The MDA has narrowed the deployment site for the HDR-H to three possible locations on the northwest coast of Oahu. See Figure 5 below.


Figure 5.  Possible deployment sites for the HDR-H.  Two of the sites are in the U.S. Army’ Kahuku Training Area and the third is next to the U.S. Air Force’s Kaena Point Satellite Tracking Station at Kuaokala Ridge.  Image source: Missile Defense Agency, “HDR-H EIS Posters,” Online at:

Homeland Defense Radar – Pacific (HDR-P)

The second radar to come out of the Sensor Analysis of Alternatives is the HDR-P.  On 7 December 2018, the MDA awarded three companies (Lockheed Martin, Northrup Grumman and Raytheon) $250,000 contracts to analyze HDR-P performance requirements, with the results due in April 2019.[27] Possible locations for the HDR-P had already been selected, but were classified.[28]

According to the MDA: “The HDR-P provides persistent midcourse discrimination, precision tracking and hit assessment to support the defense of the homeland against long-range missile threats.”[29]  As with the LRDR and HDR-H, it may also be used for space surveillance.

In December 2018, it was reported in the Japanese press that the United States was considering deploying the HDR-P in Japan beginning in 2023.[30]  A January 2019 Japanese newspaper article indicated that the U.S. government had not yet requested Japanese permission to deploy the radar in Japan, but intended to so soon.[31] It also added that the United States intended to share information from the radar with the Japanese military.

The HDR-P will be more expensive than the HDR – H, costing over $1.3 billion, with $1.0 billion for the radar and $321 million in military construction costs. Thus it will cost essentially the same as the LRDR.

Japan’s Aegis Solid State Radar (SSR)

In June 2017, Japan’s Defense Ministry announced plans to deploy two Aegis Ashore ballistic missile defense facilities on Japanese territory.  The United States has deployed an Aegis Ashore facility in Romania, is building one in Poland, and has an Aegis Ashore test facility in Hawaii. See Figure 6 below.  The Japanese Defense Ministry stated that it had chosen Aegis Ashore over the potential alternative Terminal High Altitude Area Defense (THAAD) system primarily on the basis of cost.  Covering all of Japan against North Korean ballistic missiles would require two Aegis Ashore facilities costing about $720 million each (not including the SM-3 Block IIA interceptor missiles) whereas six THAAD batteries, at a cost of $900 each (this price appears to include the interceptor missiles), would be needed for the same coverage.[32] See Figure 7 below.  In December 2017, the Japanese government formally approved the purchase of the two Aegis Ashore systems.[33] At the time, plans called for both systems were to be deployed by the end of 2023.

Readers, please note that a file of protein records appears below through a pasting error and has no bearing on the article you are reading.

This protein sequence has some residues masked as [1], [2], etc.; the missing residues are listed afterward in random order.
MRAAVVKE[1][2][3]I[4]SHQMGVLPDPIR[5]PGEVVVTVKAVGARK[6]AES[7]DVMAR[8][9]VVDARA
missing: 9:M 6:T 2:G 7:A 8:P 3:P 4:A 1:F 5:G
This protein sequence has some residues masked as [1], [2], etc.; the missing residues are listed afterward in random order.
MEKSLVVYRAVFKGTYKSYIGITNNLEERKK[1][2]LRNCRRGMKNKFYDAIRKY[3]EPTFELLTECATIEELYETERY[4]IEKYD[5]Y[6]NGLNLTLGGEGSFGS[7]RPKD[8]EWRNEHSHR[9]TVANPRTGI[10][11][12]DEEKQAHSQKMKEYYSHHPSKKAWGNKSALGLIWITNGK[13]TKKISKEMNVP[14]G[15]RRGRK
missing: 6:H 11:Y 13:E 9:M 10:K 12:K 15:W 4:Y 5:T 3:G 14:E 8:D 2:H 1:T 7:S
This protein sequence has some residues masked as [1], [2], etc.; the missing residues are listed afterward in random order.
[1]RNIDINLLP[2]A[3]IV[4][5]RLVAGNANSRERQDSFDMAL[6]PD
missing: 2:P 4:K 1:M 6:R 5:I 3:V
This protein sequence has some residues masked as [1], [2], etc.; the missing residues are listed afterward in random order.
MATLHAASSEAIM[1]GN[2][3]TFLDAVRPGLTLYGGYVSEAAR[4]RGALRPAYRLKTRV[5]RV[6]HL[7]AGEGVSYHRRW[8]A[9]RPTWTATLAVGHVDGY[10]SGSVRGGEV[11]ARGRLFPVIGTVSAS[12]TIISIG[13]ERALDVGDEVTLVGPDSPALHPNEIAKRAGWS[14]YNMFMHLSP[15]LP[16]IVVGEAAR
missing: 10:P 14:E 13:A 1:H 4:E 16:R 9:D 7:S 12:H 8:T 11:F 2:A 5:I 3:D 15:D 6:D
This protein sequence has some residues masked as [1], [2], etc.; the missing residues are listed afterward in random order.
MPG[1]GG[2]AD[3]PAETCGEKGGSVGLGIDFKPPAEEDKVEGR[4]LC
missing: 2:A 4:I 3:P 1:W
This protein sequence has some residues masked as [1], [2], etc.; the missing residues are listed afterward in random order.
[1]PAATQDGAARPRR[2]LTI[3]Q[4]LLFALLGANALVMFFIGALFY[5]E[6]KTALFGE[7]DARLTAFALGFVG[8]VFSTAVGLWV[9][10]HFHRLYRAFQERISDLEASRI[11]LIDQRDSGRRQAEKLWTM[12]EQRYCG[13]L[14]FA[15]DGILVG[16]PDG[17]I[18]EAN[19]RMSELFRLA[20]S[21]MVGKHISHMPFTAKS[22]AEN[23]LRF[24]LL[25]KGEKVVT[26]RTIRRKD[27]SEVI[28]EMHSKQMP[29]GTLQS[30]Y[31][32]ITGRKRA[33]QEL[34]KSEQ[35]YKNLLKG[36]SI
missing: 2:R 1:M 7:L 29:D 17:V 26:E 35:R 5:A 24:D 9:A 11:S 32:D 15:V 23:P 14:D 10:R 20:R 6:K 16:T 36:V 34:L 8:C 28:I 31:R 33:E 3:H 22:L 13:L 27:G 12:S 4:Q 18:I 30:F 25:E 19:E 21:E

Figure 6.  The deckhouse of the U.S. Aegis Ashore facility in Romania.  Two of the four SPY-1 radar antenna faces are visible. Image source: Missile Defense Agency.


Figure 7. Planned locations and notional coverage of Japan’s Aegis Ashore sites.  Image source: Kunihiro Hayashi, Haruna Ishikawa, Hirotaka Kojo and Shinichi Fujiwara, “Prefectures Now Question Need for U.S. Missile Defense System,” The Asahi Shimbun, June 25, 2018.

The Japanese Defense Ministry considered two different radar options for their Aegis Ashore systems. One was the SPY-6 Air and Missile Defense Radar (AMDR) scheduled to begin deployment on U.S. Navy Aegis Flight III destroyers starting in 2023. The AMDR is a four-faced, solid-state S-Band phased-array radar manufactured by Raytheon. The AMDR is a considerably more powerful radar than the SPY-1 radar on current U.S. Aegis ships (see the next section). The other radar considered was the Solid State Radar (SSR), a Lockheed Martin radar that uses the same S-Band technology as the LRDR, although the SSR is obviously much smaller than the LRDR. In January 2018, Lockheed Martin announced that it had successfully demonstrated connecting a radar using LRDR technology to an Aegis Ashore system.[34] In the same press release, it stated that the “Lockheed Martin SSR, including very robust participation from Japanese industry, is one of the configuration options available to Japan for its upcoming Aegis Ashore installations.”

In July 2018, Japan announced that it had selected the SSR as the radar for the Aegis Ashore systems.[35]  The detection range of the radar was reportedly the decisive factor in selecting the SSR, although lifecycle cost was also a factor.[36]  The detection range of the SSR was said to be far more than 1,000 km.[37] The possibility that the SSR might be available for export from the United States before the AMDR would be has also been raised as a possible factor in the radar choice.[38]

By mid-2018, the cost of the Japanese Aegis Ashore facilities had increased significantly, largely due to the greater cost of the SSR relative to the AMDR.  Each site was now expected to cost about $1.2 Billion, not including the SM-3 Block IIA interceptors and their launchers.[39]  Thirty years maintenance and operations would add an additional $0.9 billion per site.  In addition, initial operation of the of the first Aegis Ashore site now appears to have been delayed until about 2025 due to the time required to deliver the radar.[40]  On January 29, 2019, the State Department approved the sale of the two Aegis Ashore system to Japan.[41]


The Air and Missile Defense Radar (AMDR)